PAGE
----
This article is part of our Alumni Stories series, which focuses on perspectives of graduates of Carleton’s Human-Computer Interaction Master’s program. Today, we are talking to Leah Zhang-Kennedy.
Q: What did you do before coming to Carleton?
A: Before my Masters, I had a specialized Bachelor of Design undergraduate Honours degree from York University. I worked in industry as a graphic designer afterwards for a marketing agency and developed e-learning courses and marketing materials for pharmaceutical companies and research institutes.
Q: What did you do during your HCI Master’s?
A: My Master’s thesis, “Improving mental models of computer security through information graphics,” investigated whether integrated visual-textual education strategies and interactive user experience help to form an effective, memorable, and persuasive approach for computer security understanding by altering user perception and improving user behaviour. I created and developed Secure Comics, a three-part interactive comic for teaching cyber literacy. This work was supervised by Dr. Robert Biddle and Dr. Sonia Chiasson, and promoted by MediaSmarts for use in elementary and high schools across Canada as part of cybersecurity lessons.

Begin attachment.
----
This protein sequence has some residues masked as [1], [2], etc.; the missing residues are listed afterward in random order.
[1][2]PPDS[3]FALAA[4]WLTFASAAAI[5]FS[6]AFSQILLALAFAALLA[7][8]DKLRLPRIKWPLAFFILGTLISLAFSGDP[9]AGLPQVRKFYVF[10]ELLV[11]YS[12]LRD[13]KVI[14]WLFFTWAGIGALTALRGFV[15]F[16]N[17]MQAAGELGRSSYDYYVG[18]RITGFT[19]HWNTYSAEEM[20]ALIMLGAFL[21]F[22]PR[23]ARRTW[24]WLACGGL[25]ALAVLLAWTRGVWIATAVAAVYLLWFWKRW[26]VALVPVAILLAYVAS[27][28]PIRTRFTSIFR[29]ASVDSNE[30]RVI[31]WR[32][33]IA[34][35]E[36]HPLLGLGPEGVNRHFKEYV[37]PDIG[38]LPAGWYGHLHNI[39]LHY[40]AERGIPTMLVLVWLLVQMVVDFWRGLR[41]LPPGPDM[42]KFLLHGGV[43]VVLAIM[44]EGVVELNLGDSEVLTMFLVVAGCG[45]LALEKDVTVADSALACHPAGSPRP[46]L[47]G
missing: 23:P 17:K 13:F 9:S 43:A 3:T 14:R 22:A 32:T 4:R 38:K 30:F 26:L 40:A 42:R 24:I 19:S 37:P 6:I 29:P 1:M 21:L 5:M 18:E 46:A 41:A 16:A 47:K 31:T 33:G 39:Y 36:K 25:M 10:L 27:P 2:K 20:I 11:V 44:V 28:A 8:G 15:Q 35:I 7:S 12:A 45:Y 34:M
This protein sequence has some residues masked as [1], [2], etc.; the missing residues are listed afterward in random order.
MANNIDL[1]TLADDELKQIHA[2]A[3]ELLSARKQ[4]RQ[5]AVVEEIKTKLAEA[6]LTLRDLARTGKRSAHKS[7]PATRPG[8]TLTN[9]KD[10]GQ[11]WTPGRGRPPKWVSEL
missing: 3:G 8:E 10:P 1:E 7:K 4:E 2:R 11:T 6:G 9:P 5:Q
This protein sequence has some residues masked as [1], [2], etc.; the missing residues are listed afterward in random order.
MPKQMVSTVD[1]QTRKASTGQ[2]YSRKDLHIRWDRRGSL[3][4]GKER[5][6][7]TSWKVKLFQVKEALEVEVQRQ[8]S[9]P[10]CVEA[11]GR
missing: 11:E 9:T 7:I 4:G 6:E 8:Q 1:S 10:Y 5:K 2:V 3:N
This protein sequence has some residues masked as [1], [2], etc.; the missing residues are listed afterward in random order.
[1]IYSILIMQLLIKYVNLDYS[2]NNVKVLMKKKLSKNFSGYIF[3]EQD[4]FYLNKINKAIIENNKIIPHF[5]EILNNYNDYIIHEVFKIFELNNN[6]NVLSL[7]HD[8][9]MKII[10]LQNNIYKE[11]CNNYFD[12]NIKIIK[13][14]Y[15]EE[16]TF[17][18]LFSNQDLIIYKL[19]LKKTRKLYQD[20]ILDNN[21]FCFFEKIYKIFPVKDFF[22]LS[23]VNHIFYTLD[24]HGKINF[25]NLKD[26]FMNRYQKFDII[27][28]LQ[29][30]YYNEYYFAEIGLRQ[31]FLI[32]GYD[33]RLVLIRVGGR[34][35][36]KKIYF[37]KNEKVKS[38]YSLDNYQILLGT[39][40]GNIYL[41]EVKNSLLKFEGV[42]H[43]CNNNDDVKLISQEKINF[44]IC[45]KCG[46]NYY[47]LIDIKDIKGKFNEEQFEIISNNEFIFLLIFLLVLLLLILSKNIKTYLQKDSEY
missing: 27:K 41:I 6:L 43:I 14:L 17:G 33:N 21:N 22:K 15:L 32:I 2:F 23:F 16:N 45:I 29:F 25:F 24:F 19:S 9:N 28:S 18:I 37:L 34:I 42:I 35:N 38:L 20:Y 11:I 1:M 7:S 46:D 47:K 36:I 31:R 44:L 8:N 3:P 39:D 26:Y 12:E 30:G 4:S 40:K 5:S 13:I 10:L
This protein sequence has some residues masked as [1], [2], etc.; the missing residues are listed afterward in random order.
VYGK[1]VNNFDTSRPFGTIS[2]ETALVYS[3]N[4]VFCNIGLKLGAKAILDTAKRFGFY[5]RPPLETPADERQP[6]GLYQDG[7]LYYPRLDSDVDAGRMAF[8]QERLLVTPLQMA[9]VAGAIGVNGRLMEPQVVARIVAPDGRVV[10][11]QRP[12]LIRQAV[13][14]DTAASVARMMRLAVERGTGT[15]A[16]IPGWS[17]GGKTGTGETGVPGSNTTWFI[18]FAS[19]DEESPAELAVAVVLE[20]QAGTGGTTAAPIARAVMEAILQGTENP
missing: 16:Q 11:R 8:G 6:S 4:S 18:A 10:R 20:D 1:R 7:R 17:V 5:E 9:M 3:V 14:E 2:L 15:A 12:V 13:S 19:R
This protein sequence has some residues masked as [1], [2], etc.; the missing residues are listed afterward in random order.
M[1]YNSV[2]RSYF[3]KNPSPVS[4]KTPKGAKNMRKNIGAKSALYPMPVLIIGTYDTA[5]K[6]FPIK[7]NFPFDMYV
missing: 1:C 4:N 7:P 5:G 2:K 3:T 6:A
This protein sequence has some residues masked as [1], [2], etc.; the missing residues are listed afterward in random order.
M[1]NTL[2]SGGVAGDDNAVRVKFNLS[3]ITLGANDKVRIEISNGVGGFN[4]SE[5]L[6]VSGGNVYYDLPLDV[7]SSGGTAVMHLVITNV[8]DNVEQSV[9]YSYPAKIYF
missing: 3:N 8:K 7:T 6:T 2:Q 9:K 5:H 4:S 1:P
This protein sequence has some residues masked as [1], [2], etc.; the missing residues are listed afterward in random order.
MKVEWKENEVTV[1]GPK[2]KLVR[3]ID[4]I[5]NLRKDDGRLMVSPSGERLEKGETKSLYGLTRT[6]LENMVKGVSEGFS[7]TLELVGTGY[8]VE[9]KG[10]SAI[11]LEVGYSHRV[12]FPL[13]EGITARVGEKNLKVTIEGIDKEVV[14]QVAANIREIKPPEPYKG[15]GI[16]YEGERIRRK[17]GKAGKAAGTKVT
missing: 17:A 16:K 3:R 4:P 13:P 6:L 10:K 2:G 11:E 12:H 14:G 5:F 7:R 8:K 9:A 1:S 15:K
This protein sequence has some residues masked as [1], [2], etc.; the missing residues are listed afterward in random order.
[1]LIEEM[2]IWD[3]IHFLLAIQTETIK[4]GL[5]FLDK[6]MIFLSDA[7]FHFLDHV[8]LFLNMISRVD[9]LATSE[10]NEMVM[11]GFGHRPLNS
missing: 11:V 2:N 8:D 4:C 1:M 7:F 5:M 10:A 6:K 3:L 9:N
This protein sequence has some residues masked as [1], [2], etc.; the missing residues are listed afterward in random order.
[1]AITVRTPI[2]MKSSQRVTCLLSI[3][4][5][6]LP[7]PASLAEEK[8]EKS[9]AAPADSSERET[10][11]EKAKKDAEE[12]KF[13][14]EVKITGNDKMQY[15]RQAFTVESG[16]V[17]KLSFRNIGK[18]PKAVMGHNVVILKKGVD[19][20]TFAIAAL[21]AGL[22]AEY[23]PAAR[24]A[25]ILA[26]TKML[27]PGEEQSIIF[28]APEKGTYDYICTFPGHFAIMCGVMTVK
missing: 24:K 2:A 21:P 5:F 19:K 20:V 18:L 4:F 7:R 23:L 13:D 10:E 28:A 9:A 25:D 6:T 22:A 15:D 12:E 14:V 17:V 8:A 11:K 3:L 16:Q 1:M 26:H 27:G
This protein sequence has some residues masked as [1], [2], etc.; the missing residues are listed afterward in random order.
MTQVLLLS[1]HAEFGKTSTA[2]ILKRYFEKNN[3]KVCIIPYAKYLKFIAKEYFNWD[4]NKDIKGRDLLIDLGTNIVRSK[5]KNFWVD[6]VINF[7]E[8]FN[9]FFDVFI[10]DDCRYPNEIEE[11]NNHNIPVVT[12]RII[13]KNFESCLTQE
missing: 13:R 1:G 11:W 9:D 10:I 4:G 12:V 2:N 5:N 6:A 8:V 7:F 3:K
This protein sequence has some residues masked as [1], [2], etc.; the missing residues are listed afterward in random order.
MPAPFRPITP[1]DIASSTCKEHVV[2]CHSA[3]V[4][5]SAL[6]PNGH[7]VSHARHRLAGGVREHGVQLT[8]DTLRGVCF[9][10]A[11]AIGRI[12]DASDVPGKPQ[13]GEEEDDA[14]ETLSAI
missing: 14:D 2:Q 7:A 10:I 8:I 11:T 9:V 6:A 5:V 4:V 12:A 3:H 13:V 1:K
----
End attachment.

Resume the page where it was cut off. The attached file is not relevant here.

Q: How has your career progressed since graduating?
A: I am an Assistant Professor in Interaction Design and User Experience Research at the Stratford School of Interaction Design and Business, University of Waterloo. Previously, I joined the Stratford School as a Lecturer teaching user experience design and research after completing my Ph.D. in Computer Science at Carleton University.
Q: Any reflections?
A: When I began my Masters in 2011, Carleton was one of Canada’s first universities that offered an interdisciplinary HCI research Master’s program. My favourite part about the program is its interdisciplinarity and the opportunity to work with researchers and students from various backgrounds. Through the program, Drs Sonia Chiasson and Robert Biddle introduced me to usable privacy and security, which became my research area.
Q: How can readers contact you?